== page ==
This can only be said if one already believes those particular works to be scriptural. It’s circular reasoning. It’s just presupposing what we today consider to be the canon to indeed be the canon and then going back and looking through the historical record to pick and choose writings that support what we already believe to be the canon. This is a shaky foundation for any belief.

          • 6 months ago
            Anonymous

            >Many also considered what we know today to not be scripture to be scripture
            Yes, such as Gnostics and non-Christian groups. These aren't representative of the early church because they're non-Christian. The fact that non-Christian groups existed doesn't do much to disprove any of the points cited.

            >It’s circular reasoning.
            Doesn't matter because it's a 1st century document, as mentioned before. That's the important point.
            >It’s just presupposing what we today consider to be the canon
            Oh so you agree with what the Holy Bible is, all 66 books? Why didn't you just say so in the first place, anon?
            >going back and looking through the historical record to pick and choose writings that support what we already believe to be the canon.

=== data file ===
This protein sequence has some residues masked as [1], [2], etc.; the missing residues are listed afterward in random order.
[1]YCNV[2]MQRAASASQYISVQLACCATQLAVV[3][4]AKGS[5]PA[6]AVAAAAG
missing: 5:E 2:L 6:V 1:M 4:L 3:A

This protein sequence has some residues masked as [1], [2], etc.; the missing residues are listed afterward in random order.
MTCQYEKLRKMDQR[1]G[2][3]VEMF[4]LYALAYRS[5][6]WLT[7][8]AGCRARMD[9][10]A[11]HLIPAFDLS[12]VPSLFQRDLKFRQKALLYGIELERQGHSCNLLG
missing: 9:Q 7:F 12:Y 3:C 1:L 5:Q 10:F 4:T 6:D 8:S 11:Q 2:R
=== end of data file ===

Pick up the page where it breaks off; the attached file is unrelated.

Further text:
Not exactly. OP and others asked the question about "what are the hallmarks of a decent-to-good, run-of-the-mill New Testament style congregation of the sort perhaps most prevalent among orthodox streams of the church between approximately the mid-1st century through the very early second century AD?"

            That question has been answered. We weren't talking about heretic groups. Paul even mentions that people were corrupting the word of God already. John said that the spirit of Antichrist was already in the world at the time of writing 1 John. So the existence of heretic groups isn't a valid counterpoint, as if it somehow disproves what the church believed just because non-Christian heretic groups existed.

            I'm also not sure why someone who considers the 66 books of the Holy Bible to be canon, as we have just discussed, to think that gnostic groups were Christians and to be trying to argue that the early church itself was wrong, yet still trying to pretend to be Christian rather than non-Christian despite having clearly taken a non-Christian position. And a non-Christian position isn't what OP asked for, so it's kind of pointless to offer it.

            >This is a shaky foundation for any belief.
            My foundation for belief isn't the thread topic.

          • 6 months ago
            Anonymous

            >being this defensive
            If your response to someone questioning your presuppositions is to employ ad hominem and question their faith, then you should probably examine your presuppositions some more.

  7. 6 months ago
    Anonymous

    Keep your covenant - get circd

    • 6 months ago
      Anonymous

      Paul addressed that issue. To make a longer story short, some of the earliest Christians thought it was required, but it is in fact optional, and we should not force it upon Christians.

  8. 6 months ago
    Anonymous

    The "New Testament' is also a 'phenomenon of movements ostensibly after the age of the Apostles' by your logic.
    Christ didn't hand us a Bible like a lot of protestants seem to think

    • 6 months ago
      Anonymous